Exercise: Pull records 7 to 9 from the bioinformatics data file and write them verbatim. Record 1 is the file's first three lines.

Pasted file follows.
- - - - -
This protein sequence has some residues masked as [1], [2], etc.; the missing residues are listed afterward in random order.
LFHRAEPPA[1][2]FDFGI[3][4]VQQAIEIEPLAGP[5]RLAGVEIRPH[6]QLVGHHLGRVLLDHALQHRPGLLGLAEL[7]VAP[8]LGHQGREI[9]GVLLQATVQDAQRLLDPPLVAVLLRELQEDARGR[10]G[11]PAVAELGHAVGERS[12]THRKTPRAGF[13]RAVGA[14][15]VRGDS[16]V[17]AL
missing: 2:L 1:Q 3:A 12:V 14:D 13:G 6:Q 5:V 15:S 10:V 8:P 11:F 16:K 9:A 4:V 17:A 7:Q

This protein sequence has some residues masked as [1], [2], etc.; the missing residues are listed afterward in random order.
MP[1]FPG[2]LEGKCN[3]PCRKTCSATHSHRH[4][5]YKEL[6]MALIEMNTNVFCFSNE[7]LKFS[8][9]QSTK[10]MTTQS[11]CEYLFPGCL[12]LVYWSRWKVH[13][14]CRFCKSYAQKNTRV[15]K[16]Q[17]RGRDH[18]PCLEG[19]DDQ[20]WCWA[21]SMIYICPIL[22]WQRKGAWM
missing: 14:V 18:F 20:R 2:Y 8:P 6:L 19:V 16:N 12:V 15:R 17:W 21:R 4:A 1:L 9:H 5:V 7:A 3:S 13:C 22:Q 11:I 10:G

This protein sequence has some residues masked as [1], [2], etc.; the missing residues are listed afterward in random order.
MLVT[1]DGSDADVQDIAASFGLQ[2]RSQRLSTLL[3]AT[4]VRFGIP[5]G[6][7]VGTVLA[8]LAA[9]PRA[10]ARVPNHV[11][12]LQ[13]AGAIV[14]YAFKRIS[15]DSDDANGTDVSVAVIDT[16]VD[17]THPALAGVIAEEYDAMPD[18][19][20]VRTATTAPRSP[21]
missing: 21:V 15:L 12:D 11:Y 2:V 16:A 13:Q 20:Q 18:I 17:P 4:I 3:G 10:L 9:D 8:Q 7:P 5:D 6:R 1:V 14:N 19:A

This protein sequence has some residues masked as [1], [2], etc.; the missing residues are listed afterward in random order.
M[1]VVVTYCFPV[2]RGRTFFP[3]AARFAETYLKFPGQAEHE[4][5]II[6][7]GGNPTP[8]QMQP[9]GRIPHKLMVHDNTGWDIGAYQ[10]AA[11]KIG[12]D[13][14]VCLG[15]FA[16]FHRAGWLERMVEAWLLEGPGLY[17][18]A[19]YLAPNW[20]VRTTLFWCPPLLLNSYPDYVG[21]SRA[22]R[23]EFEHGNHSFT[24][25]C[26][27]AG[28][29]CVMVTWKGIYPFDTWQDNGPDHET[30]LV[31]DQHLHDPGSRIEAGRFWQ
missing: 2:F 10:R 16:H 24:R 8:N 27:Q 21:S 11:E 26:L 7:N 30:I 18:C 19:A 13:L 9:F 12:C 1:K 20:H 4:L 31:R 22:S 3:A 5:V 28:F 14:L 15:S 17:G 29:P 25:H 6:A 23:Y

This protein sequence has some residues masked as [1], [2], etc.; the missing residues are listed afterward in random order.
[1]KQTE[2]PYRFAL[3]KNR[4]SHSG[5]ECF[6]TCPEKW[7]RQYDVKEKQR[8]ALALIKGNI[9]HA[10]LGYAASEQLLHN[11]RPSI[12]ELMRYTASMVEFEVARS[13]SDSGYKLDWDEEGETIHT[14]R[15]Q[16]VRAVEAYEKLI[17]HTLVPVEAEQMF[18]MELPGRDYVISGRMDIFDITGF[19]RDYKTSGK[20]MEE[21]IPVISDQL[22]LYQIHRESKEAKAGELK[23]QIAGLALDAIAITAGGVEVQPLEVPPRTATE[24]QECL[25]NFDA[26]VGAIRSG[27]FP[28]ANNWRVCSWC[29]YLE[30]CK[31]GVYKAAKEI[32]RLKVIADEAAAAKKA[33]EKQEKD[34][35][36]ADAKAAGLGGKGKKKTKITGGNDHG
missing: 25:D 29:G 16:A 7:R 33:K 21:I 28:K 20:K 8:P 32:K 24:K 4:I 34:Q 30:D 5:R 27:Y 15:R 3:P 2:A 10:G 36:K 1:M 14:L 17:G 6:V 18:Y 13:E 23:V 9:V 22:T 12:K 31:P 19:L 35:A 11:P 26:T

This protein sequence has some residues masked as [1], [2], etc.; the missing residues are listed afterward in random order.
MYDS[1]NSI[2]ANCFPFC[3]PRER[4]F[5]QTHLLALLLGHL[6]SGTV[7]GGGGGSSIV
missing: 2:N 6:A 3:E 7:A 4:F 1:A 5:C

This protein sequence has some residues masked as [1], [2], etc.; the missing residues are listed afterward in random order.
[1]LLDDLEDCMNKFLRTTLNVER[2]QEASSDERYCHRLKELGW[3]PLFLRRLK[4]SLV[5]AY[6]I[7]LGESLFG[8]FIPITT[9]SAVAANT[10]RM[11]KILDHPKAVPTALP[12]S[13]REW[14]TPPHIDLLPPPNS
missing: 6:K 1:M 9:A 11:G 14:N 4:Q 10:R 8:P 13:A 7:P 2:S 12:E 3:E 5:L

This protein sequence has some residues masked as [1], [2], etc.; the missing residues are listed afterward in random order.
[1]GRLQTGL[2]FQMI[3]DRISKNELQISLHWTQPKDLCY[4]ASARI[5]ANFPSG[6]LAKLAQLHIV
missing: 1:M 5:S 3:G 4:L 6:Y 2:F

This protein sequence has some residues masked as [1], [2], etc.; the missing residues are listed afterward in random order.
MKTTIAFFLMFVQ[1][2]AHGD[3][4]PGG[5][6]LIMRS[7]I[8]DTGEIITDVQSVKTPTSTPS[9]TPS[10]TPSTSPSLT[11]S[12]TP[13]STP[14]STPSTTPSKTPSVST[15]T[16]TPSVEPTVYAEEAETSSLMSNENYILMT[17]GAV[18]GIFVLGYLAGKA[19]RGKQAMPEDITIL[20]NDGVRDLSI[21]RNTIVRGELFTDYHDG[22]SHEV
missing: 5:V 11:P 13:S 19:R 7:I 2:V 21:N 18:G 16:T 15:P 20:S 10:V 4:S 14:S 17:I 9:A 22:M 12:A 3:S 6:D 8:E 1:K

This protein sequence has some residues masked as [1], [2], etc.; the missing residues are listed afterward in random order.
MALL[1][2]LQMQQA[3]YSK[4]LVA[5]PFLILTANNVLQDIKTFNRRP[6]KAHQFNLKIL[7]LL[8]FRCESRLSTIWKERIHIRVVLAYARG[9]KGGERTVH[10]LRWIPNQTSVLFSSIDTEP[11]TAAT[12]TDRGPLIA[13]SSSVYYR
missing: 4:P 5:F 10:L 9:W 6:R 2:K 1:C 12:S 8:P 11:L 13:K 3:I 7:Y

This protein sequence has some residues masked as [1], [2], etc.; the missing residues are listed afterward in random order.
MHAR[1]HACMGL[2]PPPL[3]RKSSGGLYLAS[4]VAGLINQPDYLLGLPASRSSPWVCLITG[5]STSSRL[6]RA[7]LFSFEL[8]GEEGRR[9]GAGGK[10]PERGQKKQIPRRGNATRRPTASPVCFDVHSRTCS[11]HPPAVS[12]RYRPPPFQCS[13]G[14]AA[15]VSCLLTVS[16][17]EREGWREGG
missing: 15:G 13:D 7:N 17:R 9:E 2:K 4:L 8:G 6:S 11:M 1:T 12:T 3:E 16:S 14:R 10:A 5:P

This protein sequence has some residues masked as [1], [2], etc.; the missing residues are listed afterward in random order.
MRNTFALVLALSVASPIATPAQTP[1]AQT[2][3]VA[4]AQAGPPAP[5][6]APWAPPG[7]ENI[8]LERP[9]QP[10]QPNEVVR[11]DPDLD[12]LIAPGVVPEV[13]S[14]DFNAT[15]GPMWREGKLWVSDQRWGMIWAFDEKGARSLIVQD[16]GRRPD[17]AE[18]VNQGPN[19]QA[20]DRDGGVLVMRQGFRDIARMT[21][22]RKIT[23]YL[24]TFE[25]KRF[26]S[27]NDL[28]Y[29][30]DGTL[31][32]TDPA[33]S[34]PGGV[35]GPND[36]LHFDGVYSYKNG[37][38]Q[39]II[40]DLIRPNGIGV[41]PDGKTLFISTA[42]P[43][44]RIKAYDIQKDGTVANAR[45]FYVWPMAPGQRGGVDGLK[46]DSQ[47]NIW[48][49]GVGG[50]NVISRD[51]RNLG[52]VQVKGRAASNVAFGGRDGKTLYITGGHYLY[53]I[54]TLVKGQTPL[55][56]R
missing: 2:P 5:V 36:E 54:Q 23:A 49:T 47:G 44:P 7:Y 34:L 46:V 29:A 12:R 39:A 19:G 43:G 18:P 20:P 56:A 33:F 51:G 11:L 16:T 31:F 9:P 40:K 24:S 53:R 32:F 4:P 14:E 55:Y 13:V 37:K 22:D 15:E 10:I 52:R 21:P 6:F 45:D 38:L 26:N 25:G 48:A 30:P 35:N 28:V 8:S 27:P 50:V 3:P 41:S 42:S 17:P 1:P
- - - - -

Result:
This protein sequence has some residues masked as [1], [2], etc.; the missing residues are listed afterward in random order.
[1]LLDDLEDCMNKFLRTTLNVER[2]QEASSDERYCHRLKELGW[3]PLFLRRLK[4]SLV[5]AY[6]I[7]LGESLFG[8]FIPITT[9]SAVAANT[10]RM[11]KILDHPKAVPTALP[12]S[13]REW[14]TPPHIDLLPPPNS
missing: 6:K 1:M 9:A 11:G 14:N 4:Q 10:R 8:P 13:A 7:P 2:S 12:E 3:E 5:L

This protein sequence has some residues masked as [1], [2], etc.; the missing residues are listed afterward in random order.
[1]GRLQTGL[2]FQMI[3]DRISKNELQISLHWTQPKDLCY[4]ASARI[5]ANFPSG[6]LAKLAQLHIV
missing: 1:M 5:S 3:G 4:L 6:Y 2:F

This protein sequence has some residues masked as [1], [2], etc.; the missing residues are listed afterward in random order.
MKTTIAFFLMFVQ[1][2]AHGD[3][4]PGG[5][6]LIMRS[7]I[8]DTGEIITDVQSVKTPTSTPS[9]TPS[10]TPSTSPSLT[11]S[12]TP[13]STP[14]STPSTTPSKTPSVST[15]T[16]TPSVEPTVYAEEAETSSLMSNENYILMT[17]GAV[18]GIFVLGYLAGKA[19]RGKQAMPEDITIL[20]NDGVRDLSI[21]RNTIVRGELFTDYHDG[22]SHEV
missing: 5:V 11:P 13:S 19:R 7:I 2:V 21:N 18:G 16:T 15:P 20:S 10:V 4:S 14:S 17:I 9:A 22:M 12:A 3:S 6:D 8:E 1:K